Education Cabinet Secretary Fred Matiang’i has hinted at a sweeping review of the model of expanding access to university education in the country.
The CS’s concern follows the unprecedented expansion of universities through the setting up new campuses in different locations in order to increase enrollment.
At the heart of Dr Matiang’i’s reservations is the fear that haphazard expansion of university education will irreparably compromise Government policy to expand higher education as a national strategy to improve overall human resource capacity in the country.
The Universities Standards and Guidelines and Universities Regulations 2014, underline the requirements for establishing and seeking approval for academic and professional programmes. These standards and regulations are obligatory for all universities.
The ministry holds that indiscriminate expansion outstrips the capacity of faculty to maintain quality in some institutions. This is particularly so where existing universities set up university campuses without being supported by permanent faculty members, teaching and learning facilities.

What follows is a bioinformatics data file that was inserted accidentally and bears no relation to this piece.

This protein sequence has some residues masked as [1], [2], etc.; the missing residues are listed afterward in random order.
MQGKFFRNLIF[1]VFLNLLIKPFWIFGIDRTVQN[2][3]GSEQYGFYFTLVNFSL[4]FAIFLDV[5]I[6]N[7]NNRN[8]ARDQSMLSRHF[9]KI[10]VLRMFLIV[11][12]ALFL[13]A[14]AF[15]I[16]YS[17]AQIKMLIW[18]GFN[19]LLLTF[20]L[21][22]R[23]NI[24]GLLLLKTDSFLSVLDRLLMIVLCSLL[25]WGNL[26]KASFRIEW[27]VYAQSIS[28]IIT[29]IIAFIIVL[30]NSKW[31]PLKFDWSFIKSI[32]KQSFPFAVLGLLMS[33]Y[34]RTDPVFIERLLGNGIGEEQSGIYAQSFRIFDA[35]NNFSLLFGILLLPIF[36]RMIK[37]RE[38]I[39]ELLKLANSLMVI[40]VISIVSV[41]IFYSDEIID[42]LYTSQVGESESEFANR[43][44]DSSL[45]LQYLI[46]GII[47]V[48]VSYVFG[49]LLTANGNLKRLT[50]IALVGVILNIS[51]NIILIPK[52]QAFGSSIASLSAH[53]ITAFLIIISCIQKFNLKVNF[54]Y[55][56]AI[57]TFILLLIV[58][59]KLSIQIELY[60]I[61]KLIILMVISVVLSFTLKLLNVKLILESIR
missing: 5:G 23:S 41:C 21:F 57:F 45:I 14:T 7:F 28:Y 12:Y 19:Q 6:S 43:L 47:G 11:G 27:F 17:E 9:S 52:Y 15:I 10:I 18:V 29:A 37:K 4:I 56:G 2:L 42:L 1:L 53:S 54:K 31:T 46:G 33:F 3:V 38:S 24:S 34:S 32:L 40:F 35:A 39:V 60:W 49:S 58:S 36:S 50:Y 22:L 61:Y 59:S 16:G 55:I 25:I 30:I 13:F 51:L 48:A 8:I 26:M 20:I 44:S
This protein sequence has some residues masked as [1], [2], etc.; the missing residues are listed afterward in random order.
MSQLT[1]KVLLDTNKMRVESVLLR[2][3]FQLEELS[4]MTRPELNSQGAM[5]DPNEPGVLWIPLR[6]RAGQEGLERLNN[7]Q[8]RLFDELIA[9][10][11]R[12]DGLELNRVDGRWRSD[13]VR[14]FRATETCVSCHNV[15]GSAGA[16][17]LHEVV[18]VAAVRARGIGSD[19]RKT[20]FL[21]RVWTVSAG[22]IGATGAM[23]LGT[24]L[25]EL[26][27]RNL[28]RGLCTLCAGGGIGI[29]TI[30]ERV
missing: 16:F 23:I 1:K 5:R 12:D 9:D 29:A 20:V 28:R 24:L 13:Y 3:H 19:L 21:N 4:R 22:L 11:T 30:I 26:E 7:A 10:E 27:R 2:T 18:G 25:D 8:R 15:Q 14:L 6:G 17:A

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The Sessional Paper No. 14 of 2012, on reforming the education and training sectors in Kenya, emphasises continuous improvement and relevance of university education.
The ministry’s concern about unfettered expansion of universities is that this will compromise quality of the “learning environment created, the curriculum or programmes adopted and the academic staff in the institution”.
Developed countries look to their higher education institutions to nurture the competitive edge they need to survive in a global economy. We can compete if we focus on building world-class universities, universities that ensure that the graduates they are releasing into the larger society can help it solve problems, innovate and provide leadership.